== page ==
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Re: [TowerTalk] Feedpoint Impedance

 To: "Towertalk Reflector" Re: [TowerTalk] Feedpoint Impedance "Ward Silver" Ward Silver Tue, 29 Jul 2008 21:24:22 -0700 mailto:towertalk@contesting.com>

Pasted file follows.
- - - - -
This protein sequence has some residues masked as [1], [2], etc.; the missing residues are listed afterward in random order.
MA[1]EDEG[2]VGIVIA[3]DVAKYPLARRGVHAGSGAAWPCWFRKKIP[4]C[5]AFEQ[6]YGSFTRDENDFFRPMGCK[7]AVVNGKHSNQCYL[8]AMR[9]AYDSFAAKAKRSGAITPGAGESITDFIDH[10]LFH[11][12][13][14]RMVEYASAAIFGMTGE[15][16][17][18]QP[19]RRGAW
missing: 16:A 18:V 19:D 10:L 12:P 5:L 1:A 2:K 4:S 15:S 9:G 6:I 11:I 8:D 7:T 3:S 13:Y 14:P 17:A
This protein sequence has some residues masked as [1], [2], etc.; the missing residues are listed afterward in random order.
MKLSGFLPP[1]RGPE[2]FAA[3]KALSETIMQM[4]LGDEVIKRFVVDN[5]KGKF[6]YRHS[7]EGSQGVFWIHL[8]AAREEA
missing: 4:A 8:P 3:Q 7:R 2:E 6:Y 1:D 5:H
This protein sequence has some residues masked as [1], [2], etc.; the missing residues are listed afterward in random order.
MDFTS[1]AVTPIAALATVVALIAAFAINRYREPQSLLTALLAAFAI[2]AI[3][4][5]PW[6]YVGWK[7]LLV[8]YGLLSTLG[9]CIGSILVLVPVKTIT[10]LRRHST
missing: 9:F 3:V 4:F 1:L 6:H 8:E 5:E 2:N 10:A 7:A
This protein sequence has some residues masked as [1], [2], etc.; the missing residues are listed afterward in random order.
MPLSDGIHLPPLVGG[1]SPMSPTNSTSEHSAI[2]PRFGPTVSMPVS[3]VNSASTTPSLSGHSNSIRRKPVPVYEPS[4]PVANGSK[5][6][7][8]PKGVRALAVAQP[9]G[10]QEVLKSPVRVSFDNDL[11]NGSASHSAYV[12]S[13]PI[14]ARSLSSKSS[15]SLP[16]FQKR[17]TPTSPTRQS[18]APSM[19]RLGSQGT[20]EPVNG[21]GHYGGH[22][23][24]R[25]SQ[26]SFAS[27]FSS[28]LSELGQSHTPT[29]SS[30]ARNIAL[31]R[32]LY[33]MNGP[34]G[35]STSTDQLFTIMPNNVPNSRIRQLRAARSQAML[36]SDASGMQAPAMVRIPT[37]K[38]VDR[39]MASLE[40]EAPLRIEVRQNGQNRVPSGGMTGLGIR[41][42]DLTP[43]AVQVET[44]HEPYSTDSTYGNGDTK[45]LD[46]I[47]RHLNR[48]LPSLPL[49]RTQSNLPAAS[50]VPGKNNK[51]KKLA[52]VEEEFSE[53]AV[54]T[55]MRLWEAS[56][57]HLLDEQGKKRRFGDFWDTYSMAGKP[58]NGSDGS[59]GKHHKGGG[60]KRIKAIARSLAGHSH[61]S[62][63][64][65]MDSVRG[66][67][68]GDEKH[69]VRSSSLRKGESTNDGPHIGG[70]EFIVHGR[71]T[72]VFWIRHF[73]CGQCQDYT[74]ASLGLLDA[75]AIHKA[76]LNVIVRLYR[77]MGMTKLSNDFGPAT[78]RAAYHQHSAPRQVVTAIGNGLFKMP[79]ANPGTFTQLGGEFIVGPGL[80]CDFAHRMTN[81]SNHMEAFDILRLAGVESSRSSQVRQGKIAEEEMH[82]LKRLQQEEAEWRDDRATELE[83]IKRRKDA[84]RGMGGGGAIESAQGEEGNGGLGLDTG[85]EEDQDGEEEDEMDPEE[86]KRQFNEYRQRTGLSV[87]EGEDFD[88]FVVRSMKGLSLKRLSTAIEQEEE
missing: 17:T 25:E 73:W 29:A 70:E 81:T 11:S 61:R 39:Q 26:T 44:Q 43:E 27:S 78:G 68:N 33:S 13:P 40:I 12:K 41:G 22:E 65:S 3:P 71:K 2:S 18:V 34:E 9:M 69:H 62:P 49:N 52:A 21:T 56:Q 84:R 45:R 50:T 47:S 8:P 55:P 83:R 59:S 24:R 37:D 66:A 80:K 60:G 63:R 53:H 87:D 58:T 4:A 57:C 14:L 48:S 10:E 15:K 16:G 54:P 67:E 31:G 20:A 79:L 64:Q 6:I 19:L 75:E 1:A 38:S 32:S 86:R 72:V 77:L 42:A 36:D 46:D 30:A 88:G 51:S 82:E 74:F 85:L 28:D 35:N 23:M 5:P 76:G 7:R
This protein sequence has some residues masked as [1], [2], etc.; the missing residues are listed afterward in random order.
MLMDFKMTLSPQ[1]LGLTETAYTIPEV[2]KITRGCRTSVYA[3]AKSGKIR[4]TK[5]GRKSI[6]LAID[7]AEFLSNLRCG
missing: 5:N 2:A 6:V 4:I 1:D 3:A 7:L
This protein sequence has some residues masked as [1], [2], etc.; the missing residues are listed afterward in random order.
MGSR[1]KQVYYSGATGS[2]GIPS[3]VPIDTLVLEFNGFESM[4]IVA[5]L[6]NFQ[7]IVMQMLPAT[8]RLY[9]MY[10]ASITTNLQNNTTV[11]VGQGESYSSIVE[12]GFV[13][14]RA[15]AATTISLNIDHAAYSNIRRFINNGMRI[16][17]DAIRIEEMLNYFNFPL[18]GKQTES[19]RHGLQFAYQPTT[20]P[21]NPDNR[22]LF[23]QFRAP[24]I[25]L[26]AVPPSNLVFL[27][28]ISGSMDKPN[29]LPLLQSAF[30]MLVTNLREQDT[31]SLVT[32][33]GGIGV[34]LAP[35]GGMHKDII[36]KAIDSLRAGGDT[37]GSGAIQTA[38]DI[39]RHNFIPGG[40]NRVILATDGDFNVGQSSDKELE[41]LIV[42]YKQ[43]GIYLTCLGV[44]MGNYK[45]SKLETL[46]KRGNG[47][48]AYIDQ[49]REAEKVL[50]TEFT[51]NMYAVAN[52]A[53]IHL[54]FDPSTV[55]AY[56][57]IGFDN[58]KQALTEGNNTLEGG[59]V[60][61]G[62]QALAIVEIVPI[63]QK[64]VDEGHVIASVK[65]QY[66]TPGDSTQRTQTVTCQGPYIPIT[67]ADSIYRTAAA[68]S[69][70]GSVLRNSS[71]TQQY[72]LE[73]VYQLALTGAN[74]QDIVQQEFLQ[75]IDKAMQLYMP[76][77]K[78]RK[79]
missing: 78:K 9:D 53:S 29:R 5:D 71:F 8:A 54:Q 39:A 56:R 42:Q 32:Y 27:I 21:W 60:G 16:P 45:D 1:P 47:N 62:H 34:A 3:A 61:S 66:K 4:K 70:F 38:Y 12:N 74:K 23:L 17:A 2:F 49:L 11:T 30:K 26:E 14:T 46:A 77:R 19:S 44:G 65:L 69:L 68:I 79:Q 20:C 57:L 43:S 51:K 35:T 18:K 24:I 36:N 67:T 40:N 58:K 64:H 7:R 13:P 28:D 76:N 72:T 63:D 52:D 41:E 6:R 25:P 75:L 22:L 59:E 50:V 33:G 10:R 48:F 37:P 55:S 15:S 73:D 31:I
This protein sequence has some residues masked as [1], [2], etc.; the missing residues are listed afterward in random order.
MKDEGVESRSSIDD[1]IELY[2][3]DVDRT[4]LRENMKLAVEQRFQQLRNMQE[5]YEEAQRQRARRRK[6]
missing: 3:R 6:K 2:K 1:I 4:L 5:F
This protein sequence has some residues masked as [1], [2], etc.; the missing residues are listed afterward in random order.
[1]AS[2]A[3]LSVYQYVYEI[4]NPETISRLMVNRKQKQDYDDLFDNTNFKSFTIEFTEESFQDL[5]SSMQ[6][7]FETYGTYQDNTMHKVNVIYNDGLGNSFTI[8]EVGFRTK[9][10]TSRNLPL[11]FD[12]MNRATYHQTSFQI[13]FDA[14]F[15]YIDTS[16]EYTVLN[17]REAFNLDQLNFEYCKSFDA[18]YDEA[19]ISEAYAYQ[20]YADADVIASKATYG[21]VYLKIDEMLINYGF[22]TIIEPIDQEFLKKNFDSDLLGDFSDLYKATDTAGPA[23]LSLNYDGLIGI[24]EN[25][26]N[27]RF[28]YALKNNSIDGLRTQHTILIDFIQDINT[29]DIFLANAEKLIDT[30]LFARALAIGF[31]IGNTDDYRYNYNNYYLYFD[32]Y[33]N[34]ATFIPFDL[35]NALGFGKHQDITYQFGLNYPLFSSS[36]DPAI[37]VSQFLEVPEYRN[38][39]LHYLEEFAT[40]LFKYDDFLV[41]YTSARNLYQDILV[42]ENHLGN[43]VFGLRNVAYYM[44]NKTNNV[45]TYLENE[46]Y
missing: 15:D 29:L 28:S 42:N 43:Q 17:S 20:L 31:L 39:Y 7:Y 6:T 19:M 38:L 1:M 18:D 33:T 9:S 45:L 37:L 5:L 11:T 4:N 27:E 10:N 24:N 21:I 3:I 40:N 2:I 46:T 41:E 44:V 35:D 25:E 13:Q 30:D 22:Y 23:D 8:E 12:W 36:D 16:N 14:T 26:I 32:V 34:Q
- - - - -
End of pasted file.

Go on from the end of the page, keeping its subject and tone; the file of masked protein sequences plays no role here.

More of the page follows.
```Elliptic integrals would be preferable to watching the Seattle Mariners blow another ninth-inning lead :-) Thanks, Jim - this is going to get me close enough! 73, Ward N0AX ----- Original Message ----- From: "jimlux" To: "Ward Silver" Cc: "Towertalk Reflector" Sent: Tuesday, July 29, 2008 10:58 AM Subject: Re: [TowerTalk] Feedpoint Impedance > Ward Silver wrote: >>>>> Radiation resistance should be fixed.. >>>> Oh, right...duh. >>>> >>>> The current equation will do - but the radiator (I may have confused >>>> things by referring to it as a "dipole") may be anywhere between >>>> one-half and one wavelength long, so the current won't be a simple >>>> cosine function. It *will* be zero at the ends :-) >>> >>> I think Orfanidis's book has the equation you're looking for.. actually >>> several approximations, of varying fidelity.. >>> >>> I'm pretty sure there's some standard assumptions of the current >>> distribution shape (ranging from uniform for very short, to triangular >>> to sinusoidal to something else), possibly broken up into segments. >>> >>> What sort of accuracy are you looking for? >> >> 20% ought to do it. There will be significant variation depending on >> proximity of ground, type of ground, and so forth. At this point, I'm >> just doing a feasibility study. >> >> 73, Ward N0AX > Here you go... > > Current on a thin wire of length 2*h > k is propagation constant (i.e. pi gives you a half wavelength dipole) > z is the distance from the center > I(0) is the current at the center > > I(z) = I(0) * sin( k *(h-abs(z)))/sin(k*h) > > (Eq 21.4.2 from Orfanidis's book) > > Seems to match (by eye) what I got from a series of NEC models.. > > I haven't looked into the off center fed aspect...This is just the current > distribution on a center fed wire. > > Later pages in Chapter 21 of the book talk about King's three term > approximation (which works up to about 1.25 lambda). Figure 21.6.1 shows > a comparison between sinusoidal, King and numerical integration. > > If you want real pain, he goes on to work out an exact kernel for the > solution of Pocklington's equation using, why yes, elliptic integrals. > > (I'd just use his canned Matlab routines....) > > > Jim, W6RMK _______________________________________________ _______________________________________________ TowerTalk mailing list TowerTalk@contesting.com http://lists.contesting.com/mailman/listinfo/towertalk ```
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